Temporal Perspectives of the Nanotechnological Challenge to Regulation: How Human Rights Can Contribute to the Present and Future of Nanotechnologies

NanoEthics 7 (3):201-215 (2013)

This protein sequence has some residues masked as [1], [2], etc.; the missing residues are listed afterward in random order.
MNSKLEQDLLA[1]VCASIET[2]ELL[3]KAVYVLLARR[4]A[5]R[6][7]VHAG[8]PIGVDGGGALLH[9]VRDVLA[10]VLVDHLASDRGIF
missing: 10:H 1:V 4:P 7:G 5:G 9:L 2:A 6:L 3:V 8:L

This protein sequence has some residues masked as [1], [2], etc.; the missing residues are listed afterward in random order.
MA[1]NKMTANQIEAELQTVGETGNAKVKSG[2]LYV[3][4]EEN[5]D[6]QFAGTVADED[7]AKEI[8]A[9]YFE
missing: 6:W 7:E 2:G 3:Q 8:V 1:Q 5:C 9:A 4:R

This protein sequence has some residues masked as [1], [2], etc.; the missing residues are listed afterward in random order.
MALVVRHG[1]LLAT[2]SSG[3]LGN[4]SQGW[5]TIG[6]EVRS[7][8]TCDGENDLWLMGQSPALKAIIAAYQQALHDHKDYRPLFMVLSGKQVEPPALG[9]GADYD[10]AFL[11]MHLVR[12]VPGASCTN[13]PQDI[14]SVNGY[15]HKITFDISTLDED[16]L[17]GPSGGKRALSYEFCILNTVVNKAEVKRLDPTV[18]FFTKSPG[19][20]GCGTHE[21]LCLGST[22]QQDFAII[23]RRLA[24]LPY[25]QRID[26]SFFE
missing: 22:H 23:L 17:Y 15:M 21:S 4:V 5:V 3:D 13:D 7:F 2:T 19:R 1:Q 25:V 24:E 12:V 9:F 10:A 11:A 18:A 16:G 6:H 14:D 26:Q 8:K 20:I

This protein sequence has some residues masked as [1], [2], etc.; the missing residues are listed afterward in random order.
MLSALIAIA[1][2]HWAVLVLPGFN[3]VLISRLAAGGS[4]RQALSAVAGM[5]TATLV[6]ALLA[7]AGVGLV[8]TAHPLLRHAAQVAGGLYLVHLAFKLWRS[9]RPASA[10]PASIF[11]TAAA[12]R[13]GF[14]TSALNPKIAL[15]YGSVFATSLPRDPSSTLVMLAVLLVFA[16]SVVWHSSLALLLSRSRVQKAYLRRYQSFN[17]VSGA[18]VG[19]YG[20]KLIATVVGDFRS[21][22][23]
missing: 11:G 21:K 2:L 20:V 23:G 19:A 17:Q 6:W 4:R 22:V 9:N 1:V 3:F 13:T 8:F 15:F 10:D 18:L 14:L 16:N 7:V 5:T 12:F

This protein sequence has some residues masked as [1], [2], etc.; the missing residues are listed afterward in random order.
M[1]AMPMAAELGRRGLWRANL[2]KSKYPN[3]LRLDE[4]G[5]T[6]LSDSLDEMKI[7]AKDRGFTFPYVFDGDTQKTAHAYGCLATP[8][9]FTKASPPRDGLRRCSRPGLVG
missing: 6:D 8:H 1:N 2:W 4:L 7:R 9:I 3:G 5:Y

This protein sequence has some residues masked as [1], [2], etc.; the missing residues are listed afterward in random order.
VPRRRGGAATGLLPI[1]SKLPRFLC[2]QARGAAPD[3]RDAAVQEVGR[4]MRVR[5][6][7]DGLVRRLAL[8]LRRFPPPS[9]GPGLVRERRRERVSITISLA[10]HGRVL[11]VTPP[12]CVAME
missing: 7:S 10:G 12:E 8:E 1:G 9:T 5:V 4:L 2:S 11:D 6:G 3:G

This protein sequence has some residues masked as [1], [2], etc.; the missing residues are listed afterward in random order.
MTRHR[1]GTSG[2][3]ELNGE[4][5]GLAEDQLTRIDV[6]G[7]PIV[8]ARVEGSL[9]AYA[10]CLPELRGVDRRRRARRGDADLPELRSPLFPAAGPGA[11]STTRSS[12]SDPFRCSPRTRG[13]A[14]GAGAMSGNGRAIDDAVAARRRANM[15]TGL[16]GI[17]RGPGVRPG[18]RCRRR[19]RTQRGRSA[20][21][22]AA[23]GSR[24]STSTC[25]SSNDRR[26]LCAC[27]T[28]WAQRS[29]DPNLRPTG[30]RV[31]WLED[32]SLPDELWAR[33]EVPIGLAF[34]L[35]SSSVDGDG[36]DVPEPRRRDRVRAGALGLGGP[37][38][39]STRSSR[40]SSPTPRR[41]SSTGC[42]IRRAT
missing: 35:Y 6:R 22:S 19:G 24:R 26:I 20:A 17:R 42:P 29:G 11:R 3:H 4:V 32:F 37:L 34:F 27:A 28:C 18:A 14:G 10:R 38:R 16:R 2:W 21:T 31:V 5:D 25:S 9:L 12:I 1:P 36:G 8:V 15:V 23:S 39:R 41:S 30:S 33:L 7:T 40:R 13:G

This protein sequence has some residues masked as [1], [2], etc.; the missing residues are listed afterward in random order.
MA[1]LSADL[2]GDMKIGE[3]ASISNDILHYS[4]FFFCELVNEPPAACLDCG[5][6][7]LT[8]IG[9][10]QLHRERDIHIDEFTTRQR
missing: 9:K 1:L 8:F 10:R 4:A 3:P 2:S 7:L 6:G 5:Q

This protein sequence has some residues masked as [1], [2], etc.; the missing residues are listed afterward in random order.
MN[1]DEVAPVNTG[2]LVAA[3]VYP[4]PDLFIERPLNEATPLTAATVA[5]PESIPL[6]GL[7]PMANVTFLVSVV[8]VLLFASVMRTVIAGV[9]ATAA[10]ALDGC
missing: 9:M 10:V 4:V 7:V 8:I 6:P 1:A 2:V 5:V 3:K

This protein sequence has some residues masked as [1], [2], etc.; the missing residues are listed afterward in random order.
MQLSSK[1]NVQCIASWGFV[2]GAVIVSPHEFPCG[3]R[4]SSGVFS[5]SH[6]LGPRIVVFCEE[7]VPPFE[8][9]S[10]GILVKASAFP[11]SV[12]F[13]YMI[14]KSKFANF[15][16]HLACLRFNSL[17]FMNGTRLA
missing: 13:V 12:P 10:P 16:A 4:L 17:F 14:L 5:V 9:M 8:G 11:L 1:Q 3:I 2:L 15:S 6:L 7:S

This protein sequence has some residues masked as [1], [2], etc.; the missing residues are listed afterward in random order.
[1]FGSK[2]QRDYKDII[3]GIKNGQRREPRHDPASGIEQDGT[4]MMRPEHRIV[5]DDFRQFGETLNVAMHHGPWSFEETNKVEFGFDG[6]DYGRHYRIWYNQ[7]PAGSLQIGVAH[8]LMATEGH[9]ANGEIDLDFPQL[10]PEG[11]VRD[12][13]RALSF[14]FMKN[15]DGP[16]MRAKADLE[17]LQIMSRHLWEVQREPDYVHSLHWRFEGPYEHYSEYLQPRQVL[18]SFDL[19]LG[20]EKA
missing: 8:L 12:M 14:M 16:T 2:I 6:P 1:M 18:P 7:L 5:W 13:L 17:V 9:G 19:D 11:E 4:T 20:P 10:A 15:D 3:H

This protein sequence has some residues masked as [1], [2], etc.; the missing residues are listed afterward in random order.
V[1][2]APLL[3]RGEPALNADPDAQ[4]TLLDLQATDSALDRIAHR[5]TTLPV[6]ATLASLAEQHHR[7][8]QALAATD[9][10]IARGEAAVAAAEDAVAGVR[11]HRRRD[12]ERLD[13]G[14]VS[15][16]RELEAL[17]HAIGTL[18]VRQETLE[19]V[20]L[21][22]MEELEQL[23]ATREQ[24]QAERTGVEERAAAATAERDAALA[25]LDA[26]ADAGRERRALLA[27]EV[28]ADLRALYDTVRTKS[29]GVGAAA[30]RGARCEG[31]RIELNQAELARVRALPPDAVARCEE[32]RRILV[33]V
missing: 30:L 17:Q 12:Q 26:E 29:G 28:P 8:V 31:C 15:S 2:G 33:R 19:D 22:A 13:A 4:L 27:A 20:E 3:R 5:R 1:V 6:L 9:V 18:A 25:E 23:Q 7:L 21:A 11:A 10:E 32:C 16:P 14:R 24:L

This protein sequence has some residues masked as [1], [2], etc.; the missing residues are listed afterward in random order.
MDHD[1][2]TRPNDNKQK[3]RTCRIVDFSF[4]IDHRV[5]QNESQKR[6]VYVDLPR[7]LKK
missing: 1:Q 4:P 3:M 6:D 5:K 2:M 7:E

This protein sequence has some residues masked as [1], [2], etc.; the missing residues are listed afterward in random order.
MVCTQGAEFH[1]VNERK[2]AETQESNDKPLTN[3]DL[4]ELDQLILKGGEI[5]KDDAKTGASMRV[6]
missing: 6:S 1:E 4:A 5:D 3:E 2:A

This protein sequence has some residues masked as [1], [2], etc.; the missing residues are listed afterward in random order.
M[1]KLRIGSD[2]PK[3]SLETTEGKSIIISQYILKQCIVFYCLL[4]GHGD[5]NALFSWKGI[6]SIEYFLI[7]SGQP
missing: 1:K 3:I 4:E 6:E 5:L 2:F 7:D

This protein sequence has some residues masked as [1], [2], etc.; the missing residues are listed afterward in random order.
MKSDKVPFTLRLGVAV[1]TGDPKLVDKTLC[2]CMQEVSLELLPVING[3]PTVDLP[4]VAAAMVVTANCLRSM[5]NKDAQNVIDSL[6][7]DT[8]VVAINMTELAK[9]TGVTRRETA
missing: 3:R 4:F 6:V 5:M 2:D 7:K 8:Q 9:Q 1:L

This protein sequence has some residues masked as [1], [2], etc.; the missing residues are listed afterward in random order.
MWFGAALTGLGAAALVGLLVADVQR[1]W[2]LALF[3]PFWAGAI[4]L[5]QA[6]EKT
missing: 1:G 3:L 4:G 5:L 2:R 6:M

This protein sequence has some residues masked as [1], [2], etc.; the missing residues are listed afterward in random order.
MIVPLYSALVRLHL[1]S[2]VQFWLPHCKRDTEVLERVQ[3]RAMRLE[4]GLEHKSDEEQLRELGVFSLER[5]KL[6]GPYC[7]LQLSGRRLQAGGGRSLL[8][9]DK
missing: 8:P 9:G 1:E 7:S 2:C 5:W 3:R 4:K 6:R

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Expectations play a central role in understanding scientific and technological changes. Future-oriented representations are also central with regard to nanotechnologies as they can guide policy activities, provide structures and legitimation, attract different interests, focus policy-makers’ attention and foster investments for research. However, the emphasis on future scenarios tends to underrate the complexity of the challenges of the present market of nanotechnologies by flattening them under the needs and promises of scientific research. This is particularly apparent if we consider the viewpoint of the regulator who faces two different ranges of problems with regard to the market and research and is expected, simultaneously, to manage two different types of regulatory instruments, pursuing at the same time the same goals. Instead, by favoring only the future scenarios, the regulator runs the risk of abruptly shifting from more flexible and elastic tools to forms of hard legislation, wasting, thus, the resources of the soft-regulation, in particular those of self-regulation. By referring primarily to the European context, human rights, also thanks to their normative structure of principles, can help in strengthening both the legislation needed for regulating the present market and the soft instruments needed for steering research and for fostering the stakeholders’ participation without sacrificing the coherence of the regulatory response



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